Joan Manuel F. Mendoza was born in Argentina, but at the age of 13 he came to Vitoria, together with his family, in search of a better future. “We had to start from scratch,” he said.
The scientific trajectory also began by zero. I didn't have family members or anyone close to me in the world of science, but remember that when I was a young man, still in Argentina, I had a chemistry set and I really liked to experience it. "I wondered, for example, how the sweating of plants was extracted, etc. So in high school, I went to science, that was my natural impulse."
After graduating, he chose environmental sciences. "I could also choose biology or chemistry, but I was concerned about the direction the world was taking and knew that the problem came from industry. That's why I chose a more industry-oriented branch, thinking that in the future there would be work in this field. I was also worried about having a job."
Since then, he has gone through his entire journey in this field. However, over time his vision has changed. "At first I thought it would be easier to change things," he confessed. "Then you are aware that economic systems have their own inertia and that it is really difficult to change rules and laws. You have to go like an ant, step by step. You can't lift a whole building just you, it'll be enough if you're able to put some brick."
In this sense, it is satisfied with the dynamics it has developed over the years with companies and institutions. "Especially with companies that want to reduce their environmental impact, but when they don't know where to start and when you, speaking to them and seeing the possibilities, get some light on. That dialogue, exchange of views and mutual enrichment fills me a lot."
F. According to Mendoza, many companies, especially long-distance ones, find it very difficult to change something, although they want to act in favour of the environment. You may need very large investments or the market or customer may ask you for something concrete and not be able to do so in any other way without harming the business. But there are other companies, young or innovative, willing to change from the beginning. And between the two extremes is the sea of gray. "And this is where we are dedicated to analyzing and proposing with them alternatives that contribute to reducing the environmental footprint."
“We work mainly with the consumption of energy and materials and the production of discharges and waste. In energy, boosting the reduction of consumption and the transition to renewable sources, and applying the circular economy to waste," he said.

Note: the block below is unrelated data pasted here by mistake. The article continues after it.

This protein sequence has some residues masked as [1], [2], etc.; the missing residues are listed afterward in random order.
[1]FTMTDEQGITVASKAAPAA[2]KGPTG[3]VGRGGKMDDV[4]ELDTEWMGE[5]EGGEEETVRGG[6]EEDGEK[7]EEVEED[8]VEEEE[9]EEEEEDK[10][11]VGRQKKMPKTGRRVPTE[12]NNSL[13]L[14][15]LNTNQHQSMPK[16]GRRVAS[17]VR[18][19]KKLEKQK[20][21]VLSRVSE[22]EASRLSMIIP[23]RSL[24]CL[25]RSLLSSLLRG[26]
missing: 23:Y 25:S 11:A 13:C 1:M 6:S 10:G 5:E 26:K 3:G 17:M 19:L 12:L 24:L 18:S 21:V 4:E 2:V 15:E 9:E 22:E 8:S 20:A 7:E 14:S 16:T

F. According to Mendoza, many believe that the circular economy consists of producing less waste, but he has explained that it is much more than that: "The circular economy has three legs. On the one hand, it is about consuming the smallest number of resources, both energy and materials. How? Digitising, dematerializing and servicing [instead of offering simple products, offering services, experiences and results per customer]. On the other hand, products should last as long as possible, 10-20-30 years, allowing new technologies for the reuse or treatment of the waste to be generated. Finally, when waste is produced, the materials of the products will be recovered and incorporated into the system, always with the least amount of energy possible, being this renewable energy."
Asked about the greatest difficulty, the first is the lack of awareness. "The first step is to become aware, take care of and form the problem. Hence the economic question; in short, the revision and modification of the productive system entails an investment, and the business has to move forward until the money is returned... That's critical. And a final problem is how to measure the step towards circularity, what indicators we use to know whether you're going well or not. There are standards, but they are not yet fully defined.”
Apart from industry, it recognizes that it also faces personal difficulties and that it has contradictions. "The domestic economy also influences, and changing habits takes time, both for Norway and for the nearest. So I think education is fundamental. Just as mathematics is taught language and philosophy, sustainability should also be taught in schools, as any decision you make has an environmental impact. Anybody. If you know it as a child, you have a direction to go doing things along the way. Even if they are small things, they add up and add to what others do, you can get big things."
Born in Buenos Aires in 1984. He studied Environmental Sciences and received a PhD in Environmental Sciences and Technology at the Autonomous University of Barcelona (UAB). He has researched in Tecnalia (CIDEMCO), UAB, Denmark and Manchester, among others, and is currently in Mondragon Unibertsitatea, in the research group Circular economy and industrial sustainability.